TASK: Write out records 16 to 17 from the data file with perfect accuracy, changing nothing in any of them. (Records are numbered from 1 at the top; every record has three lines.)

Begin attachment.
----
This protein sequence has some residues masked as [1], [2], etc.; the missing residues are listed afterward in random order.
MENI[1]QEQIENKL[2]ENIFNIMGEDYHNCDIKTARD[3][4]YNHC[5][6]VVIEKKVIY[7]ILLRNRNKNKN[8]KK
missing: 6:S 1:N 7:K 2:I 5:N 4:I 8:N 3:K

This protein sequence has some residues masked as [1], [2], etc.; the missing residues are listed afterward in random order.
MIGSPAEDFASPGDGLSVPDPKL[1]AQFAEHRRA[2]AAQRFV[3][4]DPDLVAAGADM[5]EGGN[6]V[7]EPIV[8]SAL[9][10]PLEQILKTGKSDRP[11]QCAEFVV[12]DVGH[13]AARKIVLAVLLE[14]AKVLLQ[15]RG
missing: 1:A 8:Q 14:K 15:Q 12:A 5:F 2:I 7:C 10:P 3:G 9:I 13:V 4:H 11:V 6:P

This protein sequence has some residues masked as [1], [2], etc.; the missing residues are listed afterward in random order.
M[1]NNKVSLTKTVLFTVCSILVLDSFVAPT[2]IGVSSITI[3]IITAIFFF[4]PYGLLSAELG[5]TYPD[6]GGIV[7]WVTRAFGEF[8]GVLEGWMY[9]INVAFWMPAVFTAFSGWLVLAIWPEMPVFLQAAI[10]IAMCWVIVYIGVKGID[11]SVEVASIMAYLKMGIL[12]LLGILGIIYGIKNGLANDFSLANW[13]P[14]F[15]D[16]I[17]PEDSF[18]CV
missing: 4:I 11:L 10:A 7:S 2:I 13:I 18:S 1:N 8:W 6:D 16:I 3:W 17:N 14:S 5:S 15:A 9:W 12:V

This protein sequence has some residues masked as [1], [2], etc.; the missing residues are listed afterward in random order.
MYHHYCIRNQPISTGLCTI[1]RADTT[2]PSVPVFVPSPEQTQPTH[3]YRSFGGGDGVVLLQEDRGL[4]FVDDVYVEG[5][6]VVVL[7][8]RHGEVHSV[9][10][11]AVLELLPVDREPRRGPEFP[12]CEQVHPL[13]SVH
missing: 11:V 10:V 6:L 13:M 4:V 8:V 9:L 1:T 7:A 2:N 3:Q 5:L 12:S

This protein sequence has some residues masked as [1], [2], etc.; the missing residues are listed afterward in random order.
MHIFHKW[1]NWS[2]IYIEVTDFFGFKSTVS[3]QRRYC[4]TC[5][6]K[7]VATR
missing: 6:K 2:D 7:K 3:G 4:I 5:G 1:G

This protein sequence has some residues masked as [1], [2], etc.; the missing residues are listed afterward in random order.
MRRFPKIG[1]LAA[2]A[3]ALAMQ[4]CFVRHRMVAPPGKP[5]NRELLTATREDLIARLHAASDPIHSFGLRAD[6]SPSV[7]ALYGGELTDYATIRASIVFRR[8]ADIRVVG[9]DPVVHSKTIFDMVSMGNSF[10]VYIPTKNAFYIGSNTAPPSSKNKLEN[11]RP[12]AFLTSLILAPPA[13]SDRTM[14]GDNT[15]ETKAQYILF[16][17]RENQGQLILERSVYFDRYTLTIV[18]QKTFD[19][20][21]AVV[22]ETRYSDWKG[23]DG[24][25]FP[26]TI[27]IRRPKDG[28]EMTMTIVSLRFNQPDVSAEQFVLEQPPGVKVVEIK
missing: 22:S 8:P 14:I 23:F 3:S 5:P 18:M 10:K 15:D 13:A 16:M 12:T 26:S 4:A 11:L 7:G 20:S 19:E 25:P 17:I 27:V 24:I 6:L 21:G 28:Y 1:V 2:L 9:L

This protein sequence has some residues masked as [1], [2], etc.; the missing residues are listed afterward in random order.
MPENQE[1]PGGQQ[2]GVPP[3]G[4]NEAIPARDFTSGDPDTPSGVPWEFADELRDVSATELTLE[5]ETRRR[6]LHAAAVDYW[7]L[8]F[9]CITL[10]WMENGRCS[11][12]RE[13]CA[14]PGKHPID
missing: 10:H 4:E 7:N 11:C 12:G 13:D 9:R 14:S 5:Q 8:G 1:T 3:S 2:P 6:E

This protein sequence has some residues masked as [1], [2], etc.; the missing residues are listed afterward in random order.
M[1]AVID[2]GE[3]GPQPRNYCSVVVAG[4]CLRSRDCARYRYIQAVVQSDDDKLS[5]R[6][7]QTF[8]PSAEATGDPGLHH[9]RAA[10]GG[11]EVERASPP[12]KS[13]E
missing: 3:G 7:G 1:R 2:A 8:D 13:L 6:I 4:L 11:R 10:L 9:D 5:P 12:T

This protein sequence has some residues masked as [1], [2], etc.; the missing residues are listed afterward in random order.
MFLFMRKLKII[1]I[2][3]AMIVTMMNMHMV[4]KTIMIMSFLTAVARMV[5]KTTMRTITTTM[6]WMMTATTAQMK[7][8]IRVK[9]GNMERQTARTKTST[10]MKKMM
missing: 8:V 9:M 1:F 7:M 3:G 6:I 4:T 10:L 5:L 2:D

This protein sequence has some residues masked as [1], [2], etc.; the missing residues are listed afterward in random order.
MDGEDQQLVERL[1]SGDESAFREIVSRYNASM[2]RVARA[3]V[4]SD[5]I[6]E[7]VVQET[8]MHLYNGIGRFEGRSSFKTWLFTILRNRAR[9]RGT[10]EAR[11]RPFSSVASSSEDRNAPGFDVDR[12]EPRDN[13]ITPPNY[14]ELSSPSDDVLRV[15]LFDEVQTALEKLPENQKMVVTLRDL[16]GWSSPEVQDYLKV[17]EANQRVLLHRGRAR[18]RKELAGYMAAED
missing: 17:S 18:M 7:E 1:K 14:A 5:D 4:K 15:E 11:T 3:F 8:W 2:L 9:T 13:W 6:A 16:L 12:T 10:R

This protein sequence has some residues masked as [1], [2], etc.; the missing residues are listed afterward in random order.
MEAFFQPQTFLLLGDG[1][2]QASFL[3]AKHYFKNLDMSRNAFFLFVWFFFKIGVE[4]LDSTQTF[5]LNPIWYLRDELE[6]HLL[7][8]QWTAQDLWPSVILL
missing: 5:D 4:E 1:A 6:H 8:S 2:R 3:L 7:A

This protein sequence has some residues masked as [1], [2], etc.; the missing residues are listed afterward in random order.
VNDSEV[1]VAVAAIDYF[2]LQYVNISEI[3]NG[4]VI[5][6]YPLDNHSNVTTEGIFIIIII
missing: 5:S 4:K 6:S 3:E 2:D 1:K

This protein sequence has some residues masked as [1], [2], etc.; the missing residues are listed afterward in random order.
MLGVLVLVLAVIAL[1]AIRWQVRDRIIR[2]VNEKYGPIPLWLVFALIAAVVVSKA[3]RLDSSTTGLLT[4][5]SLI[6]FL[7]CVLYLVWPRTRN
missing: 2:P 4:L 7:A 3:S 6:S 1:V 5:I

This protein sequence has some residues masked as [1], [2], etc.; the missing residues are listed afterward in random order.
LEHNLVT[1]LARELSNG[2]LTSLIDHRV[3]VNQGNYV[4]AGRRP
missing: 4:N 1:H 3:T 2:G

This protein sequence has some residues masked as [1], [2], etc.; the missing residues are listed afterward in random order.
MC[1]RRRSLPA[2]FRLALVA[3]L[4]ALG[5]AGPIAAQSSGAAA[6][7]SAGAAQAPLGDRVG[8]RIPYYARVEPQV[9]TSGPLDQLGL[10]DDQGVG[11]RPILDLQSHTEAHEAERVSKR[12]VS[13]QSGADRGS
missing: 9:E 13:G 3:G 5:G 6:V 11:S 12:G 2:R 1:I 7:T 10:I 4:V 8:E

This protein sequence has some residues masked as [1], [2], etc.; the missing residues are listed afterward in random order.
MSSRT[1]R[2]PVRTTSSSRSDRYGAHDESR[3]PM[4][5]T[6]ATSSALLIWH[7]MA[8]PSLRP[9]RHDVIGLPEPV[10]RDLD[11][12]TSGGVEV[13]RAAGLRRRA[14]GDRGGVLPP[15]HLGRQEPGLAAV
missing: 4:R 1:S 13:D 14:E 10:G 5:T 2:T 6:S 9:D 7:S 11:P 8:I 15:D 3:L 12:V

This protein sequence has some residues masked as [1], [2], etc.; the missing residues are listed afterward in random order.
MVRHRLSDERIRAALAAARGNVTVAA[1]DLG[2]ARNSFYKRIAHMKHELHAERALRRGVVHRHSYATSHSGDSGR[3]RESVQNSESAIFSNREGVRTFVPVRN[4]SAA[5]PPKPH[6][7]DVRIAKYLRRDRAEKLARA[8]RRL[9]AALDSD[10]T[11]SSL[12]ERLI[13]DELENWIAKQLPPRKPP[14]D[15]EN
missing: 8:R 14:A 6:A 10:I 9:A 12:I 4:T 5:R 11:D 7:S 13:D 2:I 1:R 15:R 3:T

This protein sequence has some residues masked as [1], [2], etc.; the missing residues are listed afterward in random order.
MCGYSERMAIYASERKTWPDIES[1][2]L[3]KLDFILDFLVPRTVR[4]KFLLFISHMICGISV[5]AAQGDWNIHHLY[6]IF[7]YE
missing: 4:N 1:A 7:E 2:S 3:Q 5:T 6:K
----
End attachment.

This protein sequence has some residues masked as [1], [2], etc.; the missing residues are listed afterward in random order.
MSSRT[1]R[2]PVRTTSSSRSDRYGAHDESR[3]PM[4][5]T[6]ATSSALLIWH[7]MA[8]PSLRP[9]RHDVIGLPEPV[10]RDLD[11][12]TSGGVEV[13]RAAGLRRRA[14]GDRGGVLPP[15]HLGRQEPGLAAV
missing: 4:R 1:S 13:D 14:E 10:G 5:T 2:T 6:S 9:D 7:S 11:P 8:I 15:D 3:L 12:V

This protein sequence has some residues masked as [1], [2], etc.; the missing residues are listed afterward in random order.
MVRHRLSDERIRAALAAARGNVTVAA[1]DLG[2]ARNSFYKRIAHMKHELHAERALRRGVVHRHSYATSHSGDSGR[3]RESVQNSESAIFSNREGVRTFVPVRN[4]SAA[5]PPKPH[6][7]DVRIAKYLRRDRAEKLARA[8]RRL[9]AALDSD[10]T[11]SSL[12]ERLI[13]DELENWIAKQLPPRKPP[14]D[15]EN
missing: 8:R 14:A 6:A 10:I 9:A 12:I 4:T 5:R 11:D 7:S 13:D 2:I 1:R 15:R 3:T